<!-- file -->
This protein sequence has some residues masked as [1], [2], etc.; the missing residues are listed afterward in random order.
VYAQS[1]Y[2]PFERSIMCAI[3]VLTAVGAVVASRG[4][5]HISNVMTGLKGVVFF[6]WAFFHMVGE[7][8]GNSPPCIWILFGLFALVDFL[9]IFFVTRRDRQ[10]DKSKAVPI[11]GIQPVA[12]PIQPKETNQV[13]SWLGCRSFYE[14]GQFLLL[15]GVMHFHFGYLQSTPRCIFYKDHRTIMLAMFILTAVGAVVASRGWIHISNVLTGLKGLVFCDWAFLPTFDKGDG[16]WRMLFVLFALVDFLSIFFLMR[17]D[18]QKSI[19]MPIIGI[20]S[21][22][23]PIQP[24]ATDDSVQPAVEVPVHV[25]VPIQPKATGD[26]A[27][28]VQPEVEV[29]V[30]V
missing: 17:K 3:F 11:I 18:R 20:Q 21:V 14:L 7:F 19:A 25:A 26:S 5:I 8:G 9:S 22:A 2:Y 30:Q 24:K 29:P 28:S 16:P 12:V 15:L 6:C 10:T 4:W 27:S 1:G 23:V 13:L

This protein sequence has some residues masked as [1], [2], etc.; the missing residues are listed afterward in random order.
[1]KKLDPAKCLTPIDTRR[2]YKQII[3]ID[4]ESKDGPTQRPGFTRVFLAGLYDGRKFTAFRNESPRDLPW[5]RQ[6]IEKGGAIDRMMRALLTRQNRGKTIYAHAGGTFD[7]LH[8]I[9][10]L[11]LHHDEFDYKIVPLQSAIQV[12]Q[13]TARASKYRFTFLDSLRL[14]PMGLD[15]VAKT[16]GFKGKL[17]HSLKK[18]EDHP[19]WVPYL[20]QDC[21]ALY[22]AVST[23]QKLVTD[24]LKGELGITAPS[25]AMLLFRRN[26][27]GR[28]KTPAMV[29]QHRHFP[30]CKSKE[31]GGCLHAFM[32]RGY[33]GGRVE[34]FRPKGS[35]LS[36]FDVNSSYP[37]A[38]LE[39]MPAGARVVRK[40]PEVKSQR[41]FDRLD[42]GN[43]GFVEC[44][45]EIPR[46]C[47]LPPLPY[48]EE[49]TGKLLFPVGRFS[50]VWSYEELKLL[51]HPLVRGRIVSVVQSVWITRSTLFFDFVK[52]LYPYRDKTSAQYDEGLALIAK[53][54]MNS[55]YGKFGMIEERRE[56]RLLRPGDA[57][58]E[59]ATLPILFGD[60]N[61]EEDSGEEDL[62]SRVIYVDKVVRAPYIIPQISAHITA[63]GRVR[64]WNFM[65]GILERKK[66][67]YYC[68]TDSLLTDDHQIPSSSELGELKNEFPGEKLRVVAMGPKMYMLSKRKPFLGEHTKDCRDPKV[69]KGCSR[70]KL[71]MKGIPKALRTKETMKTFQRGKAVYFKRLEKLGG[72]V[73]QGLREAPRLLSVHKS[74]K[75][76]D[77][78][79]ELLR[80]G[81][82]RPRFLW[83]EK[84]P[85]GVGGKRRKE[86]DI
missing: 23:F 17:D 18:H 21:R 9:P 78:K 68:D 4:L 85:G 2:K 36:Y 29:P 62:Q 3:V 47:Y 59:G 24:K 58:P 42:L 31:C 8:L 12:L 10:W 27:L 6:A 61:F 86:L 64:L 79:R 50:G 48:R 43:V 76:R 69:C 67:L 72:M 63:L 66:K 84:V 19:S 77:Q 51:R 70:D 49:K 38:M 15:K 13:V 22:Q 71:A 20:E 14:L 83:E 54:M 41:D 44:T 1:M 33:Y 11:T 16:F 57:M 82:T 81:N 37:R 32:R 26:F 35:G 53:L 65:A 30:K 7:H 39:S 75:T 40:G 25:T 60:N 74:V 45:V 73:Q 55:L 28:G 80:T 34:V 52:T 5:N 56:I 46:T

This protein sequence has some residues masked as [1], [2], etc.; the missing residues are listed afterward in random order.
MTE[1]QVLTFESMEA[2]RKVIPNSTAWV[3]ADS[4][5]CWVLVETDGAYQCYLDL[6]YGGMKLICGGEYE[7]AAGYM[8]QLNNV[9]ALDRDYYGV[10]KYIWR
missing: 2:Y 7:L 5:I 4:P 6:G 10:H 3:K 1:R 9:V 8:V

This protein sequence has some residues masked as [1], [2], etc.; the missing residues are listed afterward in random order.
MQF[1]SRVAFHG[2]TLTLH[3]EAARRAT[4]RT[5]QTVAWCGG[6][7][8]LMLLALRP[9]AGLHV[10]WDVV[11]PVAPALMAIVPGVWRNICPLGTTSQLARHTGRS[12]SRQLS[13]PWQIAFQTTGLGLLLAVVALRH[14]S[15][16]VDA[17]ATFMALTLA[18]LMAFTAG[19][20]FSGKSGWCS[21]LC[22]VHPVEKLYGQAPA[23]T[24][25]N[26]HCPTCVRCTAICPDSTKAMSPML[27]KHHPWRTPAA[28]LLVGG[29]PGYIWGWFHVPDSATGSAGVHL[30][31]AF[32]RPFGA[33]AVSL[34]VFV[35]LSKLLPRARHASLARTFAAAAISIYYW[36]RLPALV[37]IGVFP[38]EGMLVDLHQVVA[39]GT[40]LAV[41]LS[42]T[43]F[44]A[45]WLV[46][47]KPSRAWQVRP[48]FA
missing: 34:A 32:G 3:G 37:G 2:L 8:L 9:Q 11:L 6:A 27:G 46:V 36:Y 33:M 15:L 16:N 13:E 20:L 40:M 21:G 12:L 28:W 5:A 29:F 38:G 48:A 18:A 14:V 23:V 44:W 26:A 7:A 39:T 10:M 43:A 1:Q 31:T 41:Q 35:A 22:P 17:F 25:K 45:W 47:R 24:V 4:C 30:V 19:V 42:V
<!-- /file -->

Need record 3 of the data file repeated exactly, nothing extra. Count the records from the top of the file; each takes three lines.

This protein sequence has some residues masked as [1], [2], etc.; the missing residues are listed afterward in random order.
MTE[1]QVLTFESMEA[2]RKVIPNSTAWV[3]ADS[4][5]CWVLVETDGAYQCYLDL[6]YGGMKLICGGEYE[7]AAGYM[8]QLNNV[9]ALDRDYYGV[10]KYIWR
missing: 2:Y 7:L 5:I 4:P 6:G 10:H 3:K 1:R 9:V 8:V